The Story of Minnie Marquies

I copied tons of 19th century indictments from the Municipal Archives, and out of God knows how many I picked two to write about for my book about Blackwell’s Island. The thing is, I copied each of the other indictments for a reason. Something about the case drew me in. There was one case I copied years ago, and I’ve actually told her story in this blog before, Minnie Marquies. But I have a little more information now, and pictures.

Minnie Marquies, an 18 year old immigrant from France, was brought in on April 14, 1892, for starving her three children, Joseph, Harry, and Dolly, “so called although a boy,” the indictment read. Elbridge T. Gerry, of the New York Society for the Prevention of Cruelty to Children, decided to prosecute. (In those days the D.A. often authorized the Society to represent the City in court.) From the Society’s case records:

“Horrible is an exclamation that hardly expresses the conditions attendant upon the discovery made by an officer of the society who had been detailed to investigate a case of gross neglect existing in a tenement-house at No. 156 East Ninety-eight street.”

The officer found “A wretchedly filthy room in the basement,” and “a scene that could not be obliterated from the memory for years to come. Three children — the eldest not over 5 years of age and the youngest, a mere infant — lying on the floor without a remnant of clothing to cover their little forms, and in as pitiable a state as the utmost misery could place them.”

“James, the eldest, trembled violently [the oldest boy’s name was actually Joseph] … while Harry, aged 3 years, was so reduced by starvation that he had the appearance of a three months’ old child, and his tiny limbs were unable to bear the burden of his body, and the baby was nearly unconscious from extreme neglect and lack of nourishment.”

“It is hardly necessary to say that the society vigorously prosecuted the young woman on a complaint of endangering the lives’ of the little ones. The statute was not severe enough to meet the abuse inflicted.”

Dolly and Harry. (More of the story below …)


It sounds bad, but when I looked into it, Minnie’s story is so awful and sad I’ve always wondered how she and the children ended up. First, the Society already knew her. She’d been in court with them years before when the Society prosecuted her step-father, who had been mistreating Minnie and her sisters Cecilla and “another daughter who was early put out to service.” The step-father was packed off to Sing Sing, Cecilla was sent to the Convent of the Sisters of St. Dominick, but they don’t say what happened to the unnamed daughter and Minnie. However, the Society did say that Minnie was actually Irish and that she was 22 and not 18 (which I was later able to verify).

When she was only 15 years old, Minnie married a guy named Joseph who went insane and shot himself the day before Minnie’s first child (Joseph) was born. According to the indictment, which is very hard to read, the other child Harry was the son of Harry Stetz, “a colored man.” It doesn’t say anything about who fathered Dolly, but one newspaper account said his full name was Dolly Diaz. It also seems that Minnie walked with a limp, and that she may have been mentally challenged. A neighbor told the arresting officer that Minnie and her mother Catherine went out every night, the implication is they were prostitutes.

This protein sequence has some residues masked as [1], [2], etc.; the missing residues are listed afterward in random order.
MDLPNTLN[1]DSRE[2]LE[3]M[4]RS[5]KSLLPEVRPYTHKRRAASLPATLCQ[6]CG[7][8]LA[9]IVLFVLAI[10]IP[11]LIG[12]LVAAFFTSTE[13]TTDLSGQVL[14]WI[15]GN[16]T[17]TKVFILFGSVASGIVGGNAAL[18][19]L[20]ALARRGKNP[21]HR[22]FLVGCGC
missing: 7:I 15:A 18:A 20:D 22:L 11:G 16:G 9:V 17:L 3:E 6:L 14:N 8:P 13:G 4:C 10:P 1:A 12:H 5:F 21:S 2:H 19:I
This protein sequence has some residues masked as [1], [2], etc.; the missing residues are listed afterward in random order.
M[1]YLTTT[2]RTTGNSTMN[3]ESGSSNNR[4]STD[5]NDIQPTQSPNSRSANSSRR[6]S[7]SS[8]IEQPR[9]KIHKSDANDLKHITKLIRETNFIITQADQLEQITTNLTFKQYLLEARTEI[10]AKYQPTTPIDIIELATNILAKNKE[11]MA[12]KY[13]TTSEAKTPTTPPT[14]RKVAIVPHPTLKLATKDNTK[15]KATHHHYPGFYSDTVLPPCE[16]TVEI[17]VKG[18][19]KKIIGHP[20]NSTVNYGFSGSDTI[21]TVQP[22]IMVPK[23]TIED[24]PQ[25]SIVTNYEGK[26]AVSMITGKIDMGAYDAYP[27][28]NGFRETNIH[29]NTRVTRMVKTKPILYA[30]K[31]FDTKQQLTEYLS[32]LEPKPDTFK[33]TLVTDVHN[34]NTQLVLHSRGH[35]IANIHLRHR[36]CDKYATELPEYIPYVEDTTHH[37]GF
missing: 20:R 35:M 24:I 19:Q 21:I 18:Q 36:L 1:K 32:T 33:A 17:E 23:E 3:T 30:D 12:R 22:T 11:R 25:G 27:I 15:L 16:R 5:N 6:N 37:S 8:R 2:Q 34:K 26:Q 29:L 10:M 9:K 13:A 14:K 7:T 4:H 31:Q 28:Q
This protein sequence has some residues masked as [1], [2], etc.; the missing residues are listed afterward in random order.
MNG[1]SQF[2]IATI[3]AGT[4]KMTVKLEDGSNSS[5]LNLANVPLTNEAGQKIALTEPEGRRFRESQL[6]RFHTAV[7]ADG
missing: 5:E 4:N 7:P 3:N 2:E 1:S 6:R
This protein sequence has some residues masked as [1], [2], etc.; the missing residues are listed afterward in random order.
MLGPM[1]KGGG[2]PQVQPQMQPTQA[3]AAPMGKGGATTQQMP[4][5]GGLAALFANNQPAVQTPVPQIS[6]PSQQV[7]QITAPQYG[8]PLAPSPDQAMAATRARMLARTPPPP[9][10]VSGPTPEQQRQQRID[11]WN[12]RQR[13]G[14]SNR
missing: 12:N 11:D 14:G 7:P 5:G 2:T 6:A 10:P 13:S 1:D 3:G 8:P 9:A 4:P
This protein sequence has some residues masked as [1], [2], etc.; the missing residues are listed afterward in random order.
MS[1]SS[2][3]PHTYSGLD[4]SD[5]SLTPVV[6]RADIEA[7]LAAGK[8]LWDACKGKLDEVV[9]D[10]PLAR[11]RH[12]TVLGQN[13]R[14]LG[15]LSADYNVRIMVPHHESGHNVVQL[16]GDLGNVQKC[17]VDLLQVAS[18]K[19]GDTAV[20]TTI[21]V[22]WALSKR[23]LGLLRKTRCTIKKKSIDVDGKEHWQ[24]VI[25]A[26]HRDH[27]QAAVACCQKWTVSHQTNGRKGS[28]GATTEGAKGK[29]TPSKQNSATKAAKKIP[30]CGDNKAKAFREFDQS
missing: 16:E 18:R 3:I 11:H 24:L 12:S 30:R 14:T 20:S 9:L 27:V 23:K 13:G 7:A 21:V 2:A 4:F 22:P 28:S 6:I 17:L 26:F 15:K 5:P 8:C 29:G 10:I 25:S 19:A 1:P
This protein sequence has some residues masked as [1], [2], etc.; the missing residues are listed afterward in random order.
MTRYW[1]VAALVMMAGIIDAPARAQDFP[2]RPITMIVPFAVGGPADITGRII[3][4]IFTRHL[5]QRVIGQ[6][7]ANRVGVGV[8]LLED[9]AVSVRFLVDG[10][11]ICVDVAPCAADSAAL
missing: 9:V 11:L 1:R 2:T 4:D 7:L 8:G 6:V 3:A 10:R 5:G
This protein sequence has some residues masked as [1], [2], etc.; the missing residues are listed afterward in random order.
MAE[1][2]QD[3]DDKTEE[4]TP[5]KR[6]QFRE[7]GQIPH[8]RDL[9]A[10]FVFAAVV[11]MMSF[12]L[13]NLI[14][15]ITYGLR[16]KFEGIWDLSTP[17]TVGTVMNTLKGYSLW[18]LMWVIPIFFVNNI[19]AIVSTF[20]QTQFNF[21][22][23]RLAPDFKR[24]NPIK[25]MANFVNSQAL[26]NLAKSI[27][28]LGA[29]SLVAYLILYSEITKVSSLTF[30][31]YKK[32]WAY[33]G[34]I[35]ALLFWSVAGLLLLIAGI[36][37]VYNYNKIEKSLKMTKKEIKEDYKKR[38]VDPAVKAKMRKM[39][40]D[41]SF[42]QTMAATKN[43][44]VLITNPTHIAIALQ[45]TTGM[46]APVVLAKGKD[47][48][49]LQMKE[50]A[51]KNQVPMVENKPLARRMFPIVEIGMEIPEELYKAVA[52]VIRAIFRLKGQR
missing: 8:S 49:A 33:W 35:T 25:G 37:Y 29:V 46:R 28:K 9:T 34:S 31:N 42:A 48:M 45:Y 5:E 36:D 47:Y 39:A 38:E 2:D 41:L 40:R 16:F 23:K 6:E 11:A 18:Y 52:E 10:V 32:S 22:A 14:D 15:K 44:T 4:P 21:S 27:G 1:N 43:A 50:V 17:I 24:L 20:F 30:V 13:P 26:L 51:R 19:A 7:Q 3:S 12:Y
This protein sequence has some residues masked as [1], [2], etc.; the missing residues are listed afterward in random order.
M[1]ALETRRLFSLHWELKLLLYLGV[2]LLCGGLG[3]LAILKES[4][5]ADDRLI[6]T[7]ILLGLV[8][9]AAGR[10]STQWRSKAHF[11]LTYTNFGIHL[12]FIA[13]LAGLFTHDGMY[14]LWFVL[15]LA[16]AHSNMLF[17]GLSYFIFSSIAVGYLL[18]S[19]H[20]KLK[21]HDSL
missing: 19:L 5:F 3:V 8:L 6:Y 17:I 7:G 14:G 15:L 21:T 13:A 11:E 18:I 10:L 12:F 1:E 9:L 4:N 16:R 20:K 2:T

So you’ve got a mentally challenged 22 year old with a physical disability, who already has three children, was abused as a child, and is now making a living as a street-walker because a girl like that had no other options in the 19th century.

I think you can see why I am haunted by her and her poor three children. Minnie was ultimately tried in the Court of General Sessions, and was sentenced to one month in the Penitentiary. It indicates that the Judge had some sympathy for her, even though the Society for the Prevention of Cruelty to Children seemingly did not.

What happened to Minnie and her children after that?? The doctor from Presbyterian Hospital said the children were suffering from starvation and rickets, and that their legs were crooked due to untreated rickets. A newspaper account I found said that Harry was expected to survive, and that Joseph had already been placed in an orphanage. Sadly, according to the case records from the New York Society for the Prevention of Cruelty to Children, Dolly died.

I found Minnie and her mother and sisters in the 1880 Federal Census. The unnamed daughter was Sarah, and she was eight years old at the time. Cecilla, who was listed as Celia, was five, and Minnie, the oldest, was ten (proving the Society’s claim about her real age).

I haven’t found any more records for Minnie or Harry so far, but Joseph shows up one more time in 1900, when he was 13, in Sister Agatha’s Home for Children in Rockland County. Maybe Joseph ultimately had a life. I plan to keep looking. Haunted!

Oh, it says that the children were taken to Randall’s Island, and the Municipal Archives do have some records from that period for Randall’s Island (the City owned the Island and there were hospitals for poor children there, among other things). Maybe I can find out something more about Harry.

I just looked up and found the prison record for the step-father (Nicolo Cappelo) who went to Sing Sing. The charge was attempted rape! He was sentenced to seven and a half years.

A section from Minnie’s indictment.


Stacy Horn

I've written six non-fiction books, the most recent is Damnation Island: Poor, Sick, Mad, and Criminal in 19th-Century New York.

View all posts by Stacy Horn →

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